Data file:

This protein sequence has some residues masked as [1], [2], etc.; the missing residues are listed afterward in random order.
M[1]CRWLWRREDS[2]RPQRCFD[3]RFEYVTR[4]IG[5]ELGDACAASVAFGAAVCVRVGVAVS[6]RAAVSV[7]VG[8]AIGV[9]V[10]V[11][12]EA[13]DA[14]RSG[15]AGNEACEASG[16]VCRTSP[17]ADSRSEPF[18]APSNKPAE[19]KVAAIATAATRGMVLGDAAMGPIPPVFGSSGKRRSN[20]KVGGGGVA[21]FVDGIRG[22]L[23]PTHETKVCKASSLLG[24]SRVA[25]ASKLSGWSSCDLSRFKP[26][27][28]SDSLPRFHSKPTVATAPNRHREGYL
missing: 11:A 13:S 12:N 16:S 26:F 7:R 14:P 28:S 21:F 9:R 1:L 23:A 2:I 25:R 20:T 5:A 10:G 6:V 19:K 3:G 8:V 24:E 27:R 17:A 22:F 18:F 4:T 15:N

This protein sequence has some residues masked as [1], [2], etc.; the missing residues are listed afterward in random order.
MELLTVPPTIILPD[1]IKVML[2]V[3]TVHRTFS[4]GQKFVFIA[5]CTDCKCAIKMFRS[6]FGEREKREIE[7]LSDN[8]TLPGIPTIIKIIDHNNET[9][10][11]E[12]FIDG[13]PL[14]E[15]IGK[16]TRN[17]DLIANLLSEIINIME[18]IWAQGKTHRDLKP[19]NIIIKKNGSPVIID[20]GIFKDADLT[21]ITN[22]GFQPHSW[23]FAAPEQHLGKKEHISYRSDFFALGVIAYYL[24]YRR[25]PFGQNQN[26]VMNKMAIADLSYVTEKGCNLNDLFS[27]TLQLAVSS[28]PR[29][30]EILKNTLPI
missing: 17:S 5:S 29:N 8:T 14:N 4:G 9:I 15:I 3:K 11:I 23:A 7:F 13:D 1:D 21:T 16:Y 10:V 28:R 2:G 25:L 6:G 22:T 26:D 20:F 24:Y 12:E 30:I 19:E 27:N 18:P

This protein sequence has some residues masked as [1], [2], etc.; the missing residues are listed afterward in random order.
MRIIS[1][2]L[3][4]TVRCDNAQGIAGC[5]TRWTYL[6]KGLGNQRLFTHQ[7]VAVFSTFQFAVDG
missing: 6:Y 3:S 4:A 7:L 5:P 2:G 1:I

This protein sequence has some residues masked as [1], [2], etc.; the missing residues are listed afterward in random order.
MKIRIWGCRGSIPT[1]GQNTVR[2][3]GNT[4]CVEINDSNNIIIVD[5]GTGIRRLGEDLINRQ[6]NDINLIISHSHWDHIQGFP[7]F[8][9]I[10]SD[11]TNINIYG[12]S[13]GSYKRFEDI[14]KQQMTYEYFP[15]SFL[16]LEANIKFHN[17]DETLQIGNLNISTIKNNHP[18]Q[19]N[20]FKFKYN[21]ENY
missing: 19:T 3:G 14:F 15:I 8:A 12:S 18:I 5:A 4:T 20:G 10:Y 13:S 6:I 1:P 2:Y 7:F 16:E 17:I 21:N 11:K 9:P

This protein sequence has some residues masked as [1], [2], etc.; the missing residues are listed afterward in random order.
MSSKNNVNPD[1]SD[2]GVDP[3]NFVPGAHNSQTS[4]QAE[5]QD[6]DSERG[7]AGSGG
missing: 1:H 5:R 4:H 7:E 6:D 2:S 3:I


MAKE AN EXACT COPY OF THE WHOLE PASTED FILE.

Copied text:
This protein sequence has some residues masked as [1], [2], etc.; the missing residues are listed afterward in random order.
M[1]CRWLWRREDS[2]RPQRCFD[3]RFEYVTR[4]IG[5]ELGDACAASVAFGAAVCVRVGVAVS[6]RAAVSV[7]VG[8]AIGV[9]V[10]V[11][12]EA[13]DA[14]RSG[15]AGNEACEASG[16]VCRTSP[17]ADSRSEPF[18]APSNKPAE[19]KVAAIATAATRGMVLGDAAMGPIPPVFGSSGKRRSN[20]KVGGGGVA[21]FVDGIRG[22]L[23]PTHETKVCKASSLLG[24]SRVA[25]ASKLSGWSSCDLSRFKP[26][27][28]SDSLPRFHSKPTVATAPNRHREGYL
missing: 11:A 13:S 12:N 16:S 26:F 7:R 14:P 28:S 21:F 9:R 1:L 23:A 2:I 25:R 20:T 5:A 10:G 6:V 19:K 3:G 8:V 24:E 27:R 17:A 22:F 18:F 4:T 15:N

This protein sequence has some residues masked as [1], [2], etc.; the missing residues are listed afterward in random order.
MELLTVPPTIILPD[1]IKVML[2]V[3]TVHRTFS[4]GQKFVFIA[5]CTDCKCAIKMFRS[6]FGEREKREIE[7]LSDN[8]TLPGIPTIIKIIDHNNET[9][10][11]E[12]FIDG[13]PL[14]E[15]IGK[16]TRN[17]DLIANLLSEIINIME[18]IWAQGKTHRDLKP[19]NIIIKKNGSPVIID[20]GIFKDADLT[21]ITN[22]GFQPHSW[23]FAAPEQHLGKKEHISYRSDFFALGVIAYYL[24]YRR[25]PFGQNQN[26]VMNKMAIADLSYVTEKGCNLNDLFS[27]TLQLAVSS[28]PR[29][30]EILKNTLPI
missing: 17:S 5:S 29:N 8:T 14:N 4:G 9:I 15:I 3:K 11:I 23:A 7:F 13:D 1:D 21:T 16:Y 10:V 28:R 2:G 25:L 6:G 22:T 26:D 20:F 24:Y 12:E 30:I 19:E 27:N 18:P

This protein sequence has some residues masked as [1], [2], etc.; the missing residues are listed afterward in random order.
MRIIS[1][2]L[3][4]TVRCDNAQGIAGC[5]TRWTYL[6]KGLGNQRLFTHQ[7]VAVFSTFQFAVDG
missing: 6:Y 3:S 4:A 7:L 5:P 2:G 1:I

This protein sequence has some residues masked as [1], [2], etc.; the missing residues are listed afterward in random order.
MKIRIWGCRGSIPT[1]GQNTVR[2][3]GNT[4]CVEINDSNNIIIVD[5]GTGIRRLGEDLINRQ[6]NDINLIISHSHWDHIQGFP[7]F[8][9]I[10]SD[11]TNINIYG[12]S[13]GSYKRFEDI[14]KQQMTYEYFP[15]SFL[16]LEANIKFHN[17]DETLQIGNLNISTIKNNHP[18]Q[19]N[20]FKFKYN[21]ENY
missing: 19:T 3:G 14:F 15:I 8:A 12:S 18:I 5:A 4:T 20:G 10:Y 13:S 6:I 1:P 2:Y 7:F 16:E 17:I 21:N 11:K 9:P

This protein sequence has some residues masked as [1], [2], etc.; the missing residues are listed afterward in random order.
MSSKNNVNPD[1]SD[2]GVDP[3]NFVPGAHNSQTS[4]QAE[5]QD[6]DSERG[7]AGSGG
missing: 1:H 5:R 4:H 7:E 6:D 2:S 3:I